Will doing as little as possible continue to boost the GOP?
The post-midterm hangover is still wearing off, but the Republican leadership is already starting to give a pretty good idea of what it intends to do once it assumes control of the House: not much.
“It’s my view that Americans are no more interested in a Republican platform for using government to re-engineer society than they were in the Democratic plan to do so,” said Senate Minority Leader Mitch McConnell (R-Ky.) in a speech to the Heritage Foundation yesterday. “Republicans will focus on doing a few things and doing them well.”
“They want us to stop spending,” said House Minority Leader Rep. John Boehner (R-Ohio) in an interview with Fox News last night. “And it’s going to be our principal goal.”
Apart from job creation, reducing the deficit and repealing health care reform, it’s hard to discern much else in the way of an agenda from the Republican brass — but even those items don’t hint at much legislative action. Republicans have consistently argued that, apart from cutting taxes, there’s little else government can or should do to promote job growth. Repealing health reform will be limited to a large, symbolic vote to undo the whole thing and several minor scuffles over funding for implementation.
The likely second-in-command in the House, Rep. Eric Cantor (R-Va.), hinted at a similarly light legislative approach in a 16-page document he released yesterday called “Delivering On Our Commitment: A Majority to Limit Government and Create Jobs.”
“I believe we need to return to a committee-driven legislature that investigates problems, listens intently to the citizenry, and proposes well thought-out solutions when necessary,” the proposal reads. “Just because we’re in session, does not mean the House floor needs to be utilized. Repetitive floor votes and filling time with half-baked legislative proposals – as is currently done by the Democrat majority – is not a suitable answer.”
On the surface, a proposal to do next to nothing might seem like a risky strategy. The Congress that’s wrapping up had one of the most productive legislative sessions in the last several decades, yet most Americans still believed that it was either lazy, mired in partisan gridlock or ineffectual. But as The New Republic’s Jonathan Chait , if any cooperation with President Obama on policy issues will inevitably boost his stature, the GOP’s strategy makes sense as the most logical — albeit cynical — approach:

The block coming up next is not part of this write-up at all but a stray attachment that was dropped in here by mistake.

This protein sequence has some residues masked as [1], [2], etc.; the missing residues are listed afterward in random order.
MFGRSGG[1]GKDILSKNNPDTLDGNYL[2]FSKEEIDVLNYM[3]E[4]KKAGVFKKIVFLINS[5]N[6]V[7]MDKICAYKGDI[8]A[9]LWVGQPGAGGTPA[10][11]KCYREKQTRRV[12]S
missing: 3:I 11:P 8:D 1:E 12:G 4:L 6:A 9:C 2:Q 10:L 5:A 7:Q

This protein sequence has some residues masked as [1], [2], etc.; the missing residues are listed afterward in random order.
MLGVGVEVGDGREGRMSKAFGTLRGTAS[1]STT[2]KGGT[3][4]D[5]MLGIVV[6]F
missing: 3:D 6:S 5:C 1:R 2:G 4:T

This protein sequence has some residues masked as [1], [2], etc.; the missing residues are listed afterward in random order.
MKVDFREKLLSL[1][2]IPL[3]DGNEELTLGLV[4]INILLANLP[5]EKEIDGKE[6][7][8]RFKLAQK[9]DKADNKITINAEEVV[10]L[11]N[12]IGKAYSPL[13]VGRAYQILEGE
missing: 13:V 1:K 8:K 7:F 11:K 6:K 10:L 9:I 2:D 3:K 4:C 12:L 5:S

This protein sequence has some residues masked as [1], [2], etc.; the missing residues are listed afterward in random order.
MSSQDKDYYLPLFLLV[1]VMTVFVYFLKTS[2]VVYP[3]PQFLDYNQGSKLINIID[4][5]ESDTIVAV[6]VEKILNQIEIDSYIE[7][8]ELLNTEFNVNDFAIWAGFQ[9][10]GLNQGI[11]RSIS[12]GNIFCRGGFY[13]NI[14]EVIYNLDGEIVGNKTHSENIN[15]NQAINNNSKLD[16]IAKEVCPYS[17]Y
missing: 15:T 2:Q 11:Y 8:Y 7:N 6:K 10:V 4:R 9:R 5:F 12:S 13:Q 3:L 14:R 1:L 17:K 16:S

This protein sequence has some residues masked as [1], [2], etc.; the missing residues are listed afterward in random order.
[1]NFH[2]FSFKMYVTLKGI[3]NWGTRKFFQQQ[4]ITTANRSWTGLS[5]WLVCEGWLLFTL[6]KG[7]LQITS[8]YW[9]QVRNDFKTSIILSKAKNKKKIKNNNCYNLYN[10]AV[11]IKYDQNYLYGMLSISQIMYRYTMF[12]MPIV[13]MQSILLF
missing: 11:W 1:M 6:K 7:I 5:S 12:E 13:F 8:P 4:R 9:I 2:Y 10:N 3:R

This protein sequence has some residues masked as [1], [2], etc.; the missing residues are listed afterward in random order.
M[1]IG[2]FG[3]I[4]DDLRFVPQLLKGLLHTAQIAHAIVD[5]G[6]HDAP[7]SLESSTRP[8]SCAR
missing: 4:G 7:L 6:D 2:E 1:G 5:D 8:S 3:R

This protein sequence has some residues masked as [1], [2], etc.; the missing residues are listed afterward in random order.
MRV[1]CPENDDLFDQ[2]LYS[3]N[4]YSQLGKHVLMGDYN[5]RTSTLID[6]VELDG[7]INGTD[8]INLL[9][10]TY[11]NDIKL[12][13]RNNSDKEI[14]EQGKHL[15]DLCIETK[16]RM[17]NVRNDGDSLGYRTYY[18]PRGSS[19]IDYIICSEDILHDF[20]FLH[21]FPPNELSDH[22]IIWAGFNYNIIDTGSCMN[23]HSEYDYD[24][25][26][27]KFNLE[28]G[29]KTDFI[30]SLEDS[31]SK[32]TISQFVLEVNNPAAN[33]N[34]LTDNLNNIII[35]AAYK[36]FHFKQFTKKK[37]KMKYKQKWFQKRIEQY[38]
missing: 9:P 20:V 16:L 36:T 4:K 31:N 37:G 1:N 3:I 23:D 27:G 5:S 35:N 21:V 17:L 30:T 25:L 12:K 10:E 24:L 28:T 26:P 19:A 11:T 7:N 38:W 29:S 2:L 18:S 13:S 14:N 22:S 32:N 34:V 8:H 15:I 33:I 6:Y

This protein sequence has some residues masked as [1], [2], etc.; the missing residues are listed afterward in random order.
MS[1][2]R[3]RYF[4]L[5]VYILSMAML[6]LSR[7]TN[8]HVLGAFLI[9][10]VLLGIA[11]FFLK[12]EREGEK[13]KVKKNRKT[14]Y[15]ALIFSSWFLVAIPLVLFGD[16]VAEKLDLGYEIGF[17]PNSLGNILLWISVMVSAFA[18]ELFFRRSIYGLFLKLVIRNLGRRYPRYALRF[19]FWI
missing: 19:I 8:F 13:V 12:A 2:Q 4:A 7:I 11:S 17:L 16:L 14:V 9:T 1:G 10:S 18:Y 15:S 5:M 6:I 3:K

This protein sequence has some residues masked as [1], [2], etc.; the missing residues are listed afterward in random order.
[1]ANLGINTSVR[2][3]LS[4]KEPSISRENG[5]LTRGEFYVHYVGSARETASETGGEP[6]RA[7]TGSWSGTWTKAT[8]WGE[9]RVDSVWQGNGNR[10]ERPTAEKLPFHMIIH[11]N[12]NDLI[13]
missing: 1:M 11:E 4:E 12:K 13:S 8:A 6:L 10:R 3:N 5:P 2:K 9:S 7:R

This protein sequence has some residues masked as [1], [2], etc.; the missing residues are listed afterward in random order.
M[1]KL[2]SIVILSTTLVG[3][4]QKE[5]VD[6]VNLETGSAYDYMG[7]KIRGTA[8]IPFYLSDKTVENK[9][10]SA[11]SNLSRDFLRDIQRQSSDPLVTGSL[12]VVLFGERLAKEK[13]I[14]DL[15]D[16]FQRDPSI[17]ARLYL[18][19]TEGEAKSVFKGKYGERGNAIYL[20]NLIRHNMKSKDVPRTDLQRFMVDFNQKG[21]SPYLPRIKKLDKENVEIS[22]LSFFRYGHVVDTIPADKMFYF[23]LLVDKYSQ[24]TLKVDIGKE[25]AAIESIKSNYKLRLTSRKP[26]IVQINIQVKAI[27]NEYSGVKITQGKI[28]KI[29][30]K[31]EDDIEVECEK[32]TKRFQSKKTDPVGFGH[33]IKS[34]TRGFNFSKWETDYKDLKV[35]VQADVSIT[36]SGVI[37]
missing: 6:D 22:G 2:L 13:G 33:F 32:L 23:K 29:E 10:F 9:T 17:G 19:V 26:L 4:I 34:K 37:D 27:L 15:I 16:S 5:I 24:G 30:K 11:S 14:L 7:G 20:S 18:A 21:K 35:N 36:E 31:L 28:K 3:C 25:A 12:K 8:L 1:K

It’s probably always been true that the fundamental role of the minority is to oppose the majority and pave the way to winning reelection. America’s long history of ideologically amorphous parties, a relic of Southern Apartheid policies, created a tradition of cross-party cooperation. Those social norms persist, and both Washington elites and many Americans expect the two parties to work together as if they aren’t engaged in zero-sum political conflict.
But the truth is that, when the minority party cooperates with the majority party president, it generally makes the president and his policies more popular. The difference is that the Republican Party of 2009-10 is probably the first opposition party to fully recognize the dynamic and make this the core of its legislative strategy from the very outset. [...]
In the media you’re seeing a lot of familiar claims that the two parties need to work together. There is no incentive for the Republicans to do so. Even on issues where they can get a pure win, handing a win to Obama reduces their ability to gain the presidency in 2012. So why would they pursue an ancillary part of their agenda and reduce the chance to achieve the core elements of that agenda?
The trouble, of course, is that our political system isn’t set up to handle this reality. It was not designed with parties in mind. That’s another reason we have strong social norms dictating that elected officials ignore their political interests, at least for some period after elections. But that norm is dead. Meanwhile, we’re left with a political system that doesn’t work.